The right to strike: a comparative overview
The right of workers to ‘strike’ – to refuse to work pending the outcome of employer-employee negotiations concerning specified demands – is legally recognized virtually worldwide. Yet national laws on strike action vary enormously, both in terms of the extent of state regulation and of specific procedural rules. The importance of strike law becomes obvious when taking the enormous economic and financial consequences of strikes into account. Considering how many people and businesses are affected by strike actions – particularly with the globalization of industry – the value of a comparative assessment of the right to strike becomes very clear. This book brings together 31 country chapters, each written by national experts on strike law. An introductory general chapter sheds light on similarities and outlines differences in the laws of the countries concerned. The present volume is an outcome of the proceedings of the World Congress of the International Society for Labour and Social Security Law which took place in Santiago, Chile, in September 2012. The country reports submitted at that time have been modified and updated, and more country reports have been added. Each chapter covers the following specific topics:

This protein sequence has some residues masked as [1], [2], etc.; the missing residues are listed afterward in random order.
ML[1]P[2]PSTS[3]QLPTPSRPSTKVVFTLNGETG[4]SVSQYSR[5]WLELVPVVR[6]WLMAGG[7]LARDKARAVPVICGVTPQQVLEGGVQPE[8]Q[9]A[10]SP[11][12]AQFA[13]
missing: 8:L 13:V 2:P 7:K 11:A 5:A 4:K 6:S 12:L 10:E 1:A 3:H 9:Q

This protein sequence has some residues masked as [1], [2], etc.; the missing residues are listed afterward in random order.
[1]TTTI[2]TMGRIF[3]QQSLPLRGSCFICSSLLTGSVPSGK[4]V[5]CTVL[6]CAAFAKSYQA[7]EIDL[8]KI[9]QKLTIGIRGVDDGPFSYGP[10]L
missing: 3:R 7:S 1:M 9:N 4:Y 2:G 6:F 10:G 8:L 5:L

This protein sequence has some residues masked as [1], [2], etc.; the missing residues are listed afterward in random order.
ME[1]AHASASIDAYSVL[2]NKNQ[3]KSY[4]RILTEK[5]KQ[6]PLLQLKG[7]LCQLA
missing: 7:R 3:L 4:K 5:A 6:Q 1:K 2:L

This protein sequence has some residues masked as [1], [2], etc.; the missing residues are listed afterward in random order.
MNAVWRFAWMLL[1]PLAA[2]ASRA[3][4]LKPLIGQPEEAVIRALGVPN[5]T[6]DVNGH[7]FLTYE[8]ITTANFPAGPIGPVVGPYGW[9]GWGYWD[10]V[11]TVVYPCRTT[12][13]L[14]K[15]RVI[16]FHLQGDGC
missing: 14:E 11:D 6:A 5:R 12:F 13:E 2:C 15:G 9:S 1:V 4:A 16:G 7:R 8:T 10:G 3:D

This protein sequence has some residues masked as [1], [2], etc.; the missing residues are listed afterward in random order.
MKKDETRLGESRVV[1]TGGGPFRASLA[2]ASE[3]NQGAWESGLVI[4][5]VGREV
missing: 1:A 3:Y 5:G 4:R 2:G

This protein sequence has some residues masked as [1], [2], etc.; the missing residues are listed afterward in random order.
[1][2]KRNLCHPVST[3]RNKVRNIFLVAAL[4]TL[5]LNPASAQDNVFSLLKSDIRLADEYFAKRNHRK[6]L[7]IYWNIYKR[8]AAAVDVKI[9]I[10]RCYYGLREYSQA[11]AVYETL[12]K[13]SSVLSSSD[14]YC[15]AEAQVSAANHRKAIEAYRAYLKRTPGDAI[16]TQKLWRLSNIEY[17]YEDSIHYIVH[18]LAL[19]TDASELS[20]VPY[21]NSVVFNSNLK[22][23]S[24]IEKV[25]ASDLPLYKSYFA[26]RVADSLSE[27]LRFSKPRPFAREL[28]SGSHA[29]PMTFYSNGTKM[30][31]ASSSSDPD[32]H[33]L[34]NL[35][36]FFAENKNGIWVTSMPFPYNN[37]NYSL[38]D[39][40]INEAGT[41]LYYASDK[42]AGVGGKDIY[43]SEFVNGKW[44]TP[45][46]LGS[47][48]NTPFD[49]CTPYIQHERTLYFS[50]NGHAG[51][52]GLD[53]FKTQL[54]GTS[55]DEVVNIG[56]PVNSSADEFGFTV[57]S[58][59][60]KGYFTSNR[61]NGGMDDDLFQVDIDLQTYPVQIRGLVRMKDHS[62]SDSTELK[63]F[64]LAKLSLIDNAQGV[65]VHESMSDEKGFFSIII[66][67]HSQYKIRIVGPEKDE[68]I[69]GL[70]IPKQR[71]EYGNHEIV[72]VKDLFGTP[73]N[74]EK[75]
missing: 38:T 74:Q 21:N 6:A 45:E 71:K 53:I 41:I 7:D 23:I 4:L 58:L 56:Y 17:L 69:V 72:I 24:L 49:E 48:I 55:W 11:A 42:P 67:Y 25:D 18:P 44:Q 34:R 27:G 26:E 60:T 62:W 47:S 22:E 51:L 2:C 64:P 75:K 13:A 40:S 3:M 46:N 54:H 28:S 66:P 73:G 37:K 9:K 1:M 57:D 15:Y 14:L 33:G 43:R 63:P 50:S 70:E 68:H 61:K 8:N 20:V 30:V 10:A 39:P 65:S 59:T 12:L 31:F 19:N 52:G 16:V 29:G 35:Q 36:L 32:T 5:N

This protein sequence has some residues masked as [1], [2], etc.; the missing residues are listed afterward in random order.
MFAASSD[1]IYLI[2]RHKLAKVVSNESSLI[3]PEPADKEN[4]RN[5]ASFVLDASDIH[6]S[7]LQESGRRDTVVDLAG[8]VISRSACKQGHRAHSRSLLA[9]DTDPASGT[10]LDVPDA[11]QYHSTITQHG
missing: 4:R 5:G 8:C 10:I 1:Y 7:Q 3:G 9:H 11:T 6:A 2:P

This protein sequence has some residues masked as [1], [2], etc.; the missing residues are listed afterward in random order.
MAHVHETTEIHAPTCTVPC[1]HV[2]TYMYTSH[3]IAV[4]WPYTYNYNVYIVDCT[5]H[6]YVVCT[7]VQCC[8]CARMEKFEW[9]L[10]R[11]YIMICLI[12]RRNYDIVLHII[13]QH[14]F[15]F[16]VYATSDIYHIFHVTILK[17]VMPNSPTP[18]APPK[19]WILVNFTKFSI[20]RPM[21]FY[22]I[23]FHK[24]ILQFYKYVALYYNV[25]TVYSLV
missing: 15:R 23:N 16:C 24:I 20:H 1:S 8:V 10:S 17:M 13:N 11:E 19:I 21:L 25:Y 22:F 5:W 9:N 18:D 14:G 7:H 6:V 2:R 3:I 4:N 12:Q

- legal definitions;
- the legal basis of the right to strike; ;
- the right to call a strike;
- the right to participate in a strike;
- lawful strikes according to their purpose;
- procedural requirements;
- peace obligations;
- other limitations to strikes;
- the public sector and ‘essential services’;
- specific emanations of strikes and other forms of industrial action;
- legal consequences of lawful strikes;
- legal consequences of unlawful strikes;
- dispute resolution;
- support of strikers;
- parity of parties and neutrality of the state; and
- strikes in practice.
Because the strike law issues lawmakers, judges, and legal practitioners must address are similar no matter what the jurisdiction, it makes sense to look beyond borders to learn what solutions are being implemented in other countries. For this reason, the book is sure to prove highly useful in practice and policy contexts. As the first in-depth comparative analysis of a crucial part of labour law, it will also be indispensable to academics in the field.
The chapter contains a legal analysis of the right to strike in Russia from comparative point of view. It deals both with the issues of law and the practice of its application in the Russian Federation.